Tuesday, April 22, 2014

The Philological mysteries

I have long known that my discipline is descended from philology, but I've never had a very firm sense of just what philology is other than the study of language with a historical emphasis. Language Log has taken up the quest. Mark Liberman, for whom philology means "an old term for linguistic analysis, and especially comparative and historical linguistics as applied to analyzing and understanding texts in dead languages such as Old English and Middle English", starts off with a post wondering just what Paul de Man meant by philology when he urged a return to philology in one of his late essays. Liberman cites a number of dictionary definitions of the term and his commenters have quite a bit to say on the matter. 

He adds another post, based on remarks by one of his commenters, Omri Ceren, and himself notes "the supreme intellectual prestige of 'philology' in Europe through the middle of the 19th century, and to some extent until WW I." He closes with a publisher's blurb for James Turner, Philology: The Forgotten Origins of the Modern Humanities (2014):
Many today do not recognize the word, but "philology" was for centuries nearly synonymous with humanistic intellectual life, encompassing not only the study of Greek and Roman literature and the Bible but also all other studies of language and literature, as well as religion, history, culture, art, archaeology, and more. In short, philology was the queen of the human sciences. How did it become little more than an archaic word? In Philology, the first history of Western humanistic learning as a connected whole ever published in English, James Turner tells the fascinating, forgotten story of how the study of languages and texts led to the modern humanities and the modern university.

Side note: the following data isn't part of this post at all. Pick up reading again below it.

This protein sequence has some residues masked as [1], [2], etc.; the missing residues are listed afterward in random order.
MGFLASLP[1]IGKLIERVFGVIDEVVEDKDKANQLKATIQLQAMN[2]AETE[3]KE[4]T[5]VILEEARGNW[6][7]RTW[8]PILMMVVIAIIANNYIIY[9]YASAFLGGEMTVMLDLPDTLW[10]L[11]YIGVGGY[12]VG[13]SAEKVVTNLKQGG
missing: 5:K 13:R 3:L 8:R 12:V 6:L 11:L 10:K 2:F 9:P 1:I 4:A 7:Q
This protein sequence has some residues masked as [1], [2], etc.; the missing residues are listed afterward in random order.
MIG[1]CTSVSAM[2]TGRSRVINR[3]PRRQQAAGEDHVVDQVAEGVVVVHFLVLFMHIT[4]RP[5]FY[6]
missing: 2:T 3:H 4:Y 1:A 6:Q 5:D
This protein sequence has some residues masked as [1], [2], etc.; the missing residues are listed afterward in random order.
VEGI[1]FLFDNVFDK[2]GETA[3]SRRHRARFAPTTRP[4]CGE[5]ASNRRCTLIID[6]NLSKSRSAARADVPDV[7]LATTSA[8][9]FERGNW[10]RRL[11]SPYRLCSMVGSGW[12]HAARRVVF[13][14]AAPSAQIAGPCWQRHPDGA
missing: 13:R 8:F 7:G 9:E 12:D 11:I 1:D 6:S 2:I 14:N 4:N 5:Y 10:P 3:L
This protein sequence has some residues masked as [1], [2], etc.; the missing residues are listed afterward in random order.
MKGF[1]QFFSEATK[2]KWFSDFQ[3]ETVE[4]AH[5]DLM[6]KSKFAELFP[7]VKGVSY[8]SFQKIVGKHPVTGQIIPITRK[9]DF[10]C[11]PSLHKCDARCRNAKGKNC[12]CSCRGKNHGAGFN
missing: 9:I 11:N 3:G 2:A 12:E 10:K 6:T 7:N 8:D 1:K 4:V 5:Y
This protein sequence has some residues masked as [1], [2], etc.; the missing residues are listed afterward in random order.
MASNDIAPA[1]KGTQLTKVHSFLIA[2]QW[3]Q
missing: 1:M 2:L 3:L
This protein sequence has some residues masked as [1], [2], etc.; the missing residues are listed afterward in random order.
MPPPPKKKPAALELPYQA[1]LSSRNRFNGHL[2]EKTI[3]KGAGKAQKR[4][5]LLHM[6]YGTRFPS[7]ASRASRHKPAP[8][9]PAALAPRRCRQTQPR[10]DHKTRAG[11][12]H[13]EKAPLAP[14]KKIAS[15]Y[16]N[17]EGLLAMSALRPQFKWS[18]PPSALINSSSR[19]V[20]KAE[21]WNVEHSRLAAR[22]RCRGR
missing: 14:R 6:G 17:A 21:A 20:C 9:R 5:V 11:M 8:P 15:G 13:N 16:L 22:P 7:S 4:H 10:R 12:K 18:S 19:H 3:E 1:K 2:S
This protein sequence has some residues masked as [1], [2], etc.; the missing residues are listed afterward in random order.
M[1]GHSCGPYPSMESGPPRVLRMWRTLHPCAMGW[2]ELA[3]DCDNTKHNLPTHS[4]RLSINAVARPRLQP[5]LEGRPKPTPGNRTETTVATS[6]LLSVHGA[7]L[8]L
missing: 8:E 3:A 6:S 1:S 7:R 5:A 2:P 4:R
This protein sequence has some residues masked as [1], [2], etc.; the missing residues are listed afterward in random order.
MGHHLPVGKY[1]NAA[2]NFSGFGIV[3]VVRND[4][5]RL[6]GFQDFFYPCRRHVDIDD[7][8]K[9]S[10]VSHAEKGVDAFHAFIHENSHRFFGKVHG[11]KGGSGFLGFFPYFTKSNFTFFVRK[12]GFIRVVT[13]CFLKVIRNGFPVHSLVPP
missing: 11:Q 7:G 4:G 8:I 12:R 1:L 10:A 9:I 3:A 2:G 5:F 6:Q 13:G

The redoubtable Victor Mair weighs in with on Philology and Sinology, explaining that:
a Sinologist is a philologist who specializes on matters pertaining to China. To which [people] will generally ask, "Huh, what's that?" Whereupon I will say, "A philologist is someone who studies ancient texts for the purpose of understanding the languages and cultures of the times in which they were written."

I definitely think of myself as a philologist specializing in Sinology. Disciplines parallel to Sinology are Indology, Japanology, Semitology, and so forth. For the majority of scholars, these have now morphed into Indian Studies, Japanese Studies, Semitic Studies, and so on, but I'm old fashioned and still cling to the old ideals and old methods of Sinology, though happily assisted now by modern technology and techniques (computers, data bases, online resources, etc.).

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